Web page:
B.F.F.: A Memoir of Friendship Lost and Found
by Christie Tate
Christie Tate, who bared it all in her therapy memoir Group: How One Therapist and a Circle of Strangers Changed My Life, lovingly and movingly turns her attention to the complications and joys of adult friendships in her second memoir, B.F.F.: A Memoir of Friendship Lost and Found. Her raw, intimate exploration of platonic connections between adults offers readers insights into what it takes to build--and maintain--a true relationship. Through the lens of an unexpected friendship with Meredith, a woman she meets in a recovery group, Tate peels back the layers of her own psyche to offer readers a raw, honest perspective on friendships and the formative role they play in every era of our lives. With Meredith as her "witness-partner-friend-guide," Tate moves from a place of believing she just isn't meant to have close friendships ("Meredith and I both believed that we simply weren't cut out for go-the-distance friendships with women") to a place of embracing the real, messy, joyous work of them.
She shows that work across the pages of B.F.F., writing with a sometimes stunning sense of vulnerability and deep introspection. (In the prologue, Tate writes, "Through [Meredith], I learned to tolerate the vagaries of friendship, address the pain of competition with and envy of other women, and confront the lie of my own unworthiness.") Tate's willingness to look inward and then share with the world that deeply personal thinking couches the emotional story of how two women found each other within the larger context of how doing so allowed them each to ultimately find themselves. The result is a memoir that ruminates on the many ways friendship shows up through the course of a life.
As she unpacks her lifelong issues with jealousy and doubt, recounting episodes of self-harm and addiction, Tate comes ever closer to the discovery that friendship is as complicated as life, and yet can be just as rewarding. She confides in Meredith her struggle with a triangulated friendship, and how it reminds her of other similar dynamics in three-way relationships; Meredith responds with stories of her own. "It was with Meredith's help that I'd learned how to be a friend," she writes. "A bona fide, true-blue, long-term, steady friend." That means accepting that each friendship comes with ups and downs, highs and lows--and that those are not a detractor of true friendships, but rather the making of them. This revelation feels at once so simple yet so complex, so obvious yet so hard to truly know, and Tate leaves the noticing up to readers, with all of the nuance implied within those contradictions.
It's also a recognition that comes crashing to the forefront of Tate's own life when Meredith is diagnosed with cancer several years into their still-nascent friendship. Feeling slightly insecure in the role she plays in Meredith's life (and vice versa), Tate finds herself unexpectedly invited in to Meredith's dying days: "Either I was mistaken to be surprised by my front row seat, or she'd mistakenly offered it to me." Tate does, for her, something different in this moment of pain and hardship in a friendship: she sticks around, owning her place in the chosen company of an impossible transition, accepting her inability to show up perfectly and instead determined to just show up. She sets aside her expectations of and desire for "intimate friendships without complications" and instead holds space for Meredith, for herself, for all of those grieving the end of a too-short life, in the days leading up to it and in the days following.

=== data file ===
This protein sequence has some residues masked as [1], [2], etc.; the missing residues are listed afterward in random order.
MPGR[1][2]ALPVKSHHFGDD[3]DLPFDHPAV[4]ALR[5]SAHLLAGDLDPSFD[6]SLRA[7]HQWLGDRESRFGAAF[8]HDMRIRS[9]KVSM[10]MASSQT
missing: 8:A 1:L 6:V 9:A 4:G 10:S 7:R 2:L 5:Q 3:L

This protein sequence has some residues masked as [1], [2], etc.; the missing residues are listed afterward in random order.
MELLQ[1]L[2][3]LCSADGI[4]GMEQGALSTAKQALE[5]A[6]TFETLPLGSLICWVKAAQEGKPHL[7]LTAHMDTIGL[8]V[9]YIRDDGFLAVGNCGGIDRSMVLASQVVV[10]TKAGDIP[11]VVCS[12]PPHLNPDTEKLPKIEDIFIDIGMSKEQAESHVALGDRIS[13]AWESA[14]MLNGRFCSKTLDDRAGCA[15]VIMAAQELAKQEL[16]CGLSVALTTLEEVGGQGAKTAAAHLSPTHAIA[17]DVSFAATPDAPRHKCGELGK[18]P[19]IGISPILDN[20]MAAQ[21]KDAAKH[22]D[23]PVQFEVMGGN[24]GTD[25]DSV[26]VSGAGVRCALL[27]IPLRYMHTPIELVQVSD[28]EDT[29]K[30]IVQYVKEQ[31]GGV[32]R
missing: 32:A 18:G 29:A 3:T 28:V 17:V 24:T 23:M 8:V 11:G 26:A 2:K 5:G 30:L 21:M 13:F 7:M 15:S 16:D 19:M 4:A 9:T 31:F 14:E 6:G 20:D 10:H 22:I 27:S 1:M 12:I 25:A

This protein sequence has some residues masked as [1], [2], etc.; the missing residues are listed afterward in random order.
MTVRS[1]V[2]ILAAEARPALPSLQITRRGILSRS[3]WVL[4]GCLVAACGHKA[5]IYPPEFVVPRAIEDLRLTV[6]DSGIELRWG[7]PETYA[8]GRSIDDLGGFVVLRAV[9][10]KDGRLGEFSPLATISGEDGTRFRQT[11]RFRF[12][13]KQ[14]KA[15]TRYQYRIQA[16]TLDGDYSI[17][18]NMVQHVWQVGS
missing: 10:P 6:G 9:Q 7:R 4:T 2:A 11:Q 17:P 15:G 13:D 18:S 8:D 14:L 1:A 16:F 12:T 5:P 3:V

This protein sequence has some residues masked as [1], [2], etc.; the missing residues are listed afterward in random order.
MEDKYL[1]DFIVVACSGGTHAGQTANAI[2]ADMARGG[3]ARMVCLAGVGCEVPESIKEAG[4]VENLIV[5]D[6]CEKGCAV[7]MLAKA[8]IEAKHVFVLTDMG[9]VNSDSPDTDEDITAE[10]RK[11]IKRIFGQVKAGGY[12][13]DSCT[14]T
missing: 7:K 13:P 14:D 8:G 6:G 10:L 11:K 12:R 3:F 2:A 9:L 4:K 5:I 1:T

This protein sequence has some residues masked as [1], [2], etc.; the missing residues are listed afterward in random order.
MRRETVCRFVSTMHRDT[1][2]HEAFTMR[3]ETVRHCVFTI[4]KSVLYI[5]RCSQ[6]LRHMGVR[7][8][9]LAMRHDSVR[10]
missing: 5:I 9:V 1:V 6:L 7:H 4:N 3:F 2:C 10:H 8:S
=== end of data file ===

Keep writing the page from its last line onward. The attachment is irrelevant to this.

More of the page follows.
At some point in this march toward Meredith's death, Tate tells her she'd like to write their story--promising, at Meredith's request, "a happy ending." And while real life may not always mimic a fairy-tale happy ending--particularly as readers cry along with Tate through the stories of Meredith's last days--the growth Tate shows across the pages of this stirring account are the most realistic form of a happy ending: messy, chaotic and beautiful. "Tell them how we changed by holding each other's hand as we looked honestly at ourselves. Tell how one life can alter another." B.F.F. does just that, offering an intimate look at the friendship between these two women and how it shaped them both. And while it is unsurprising that Tate's memoir is focused particularly on friendships between adult women--given that both Tate and Meredith enter into their friendship as adult women--these lessons of personal growth, building community and showing up are applicable across ages and gender identities. B.F.F. is as tender and complex as the friendship stories it contains, a heartfelt exploration of mental health, holding space, and the great beauty to be found within the messy love between true friends. --Kerry McHugh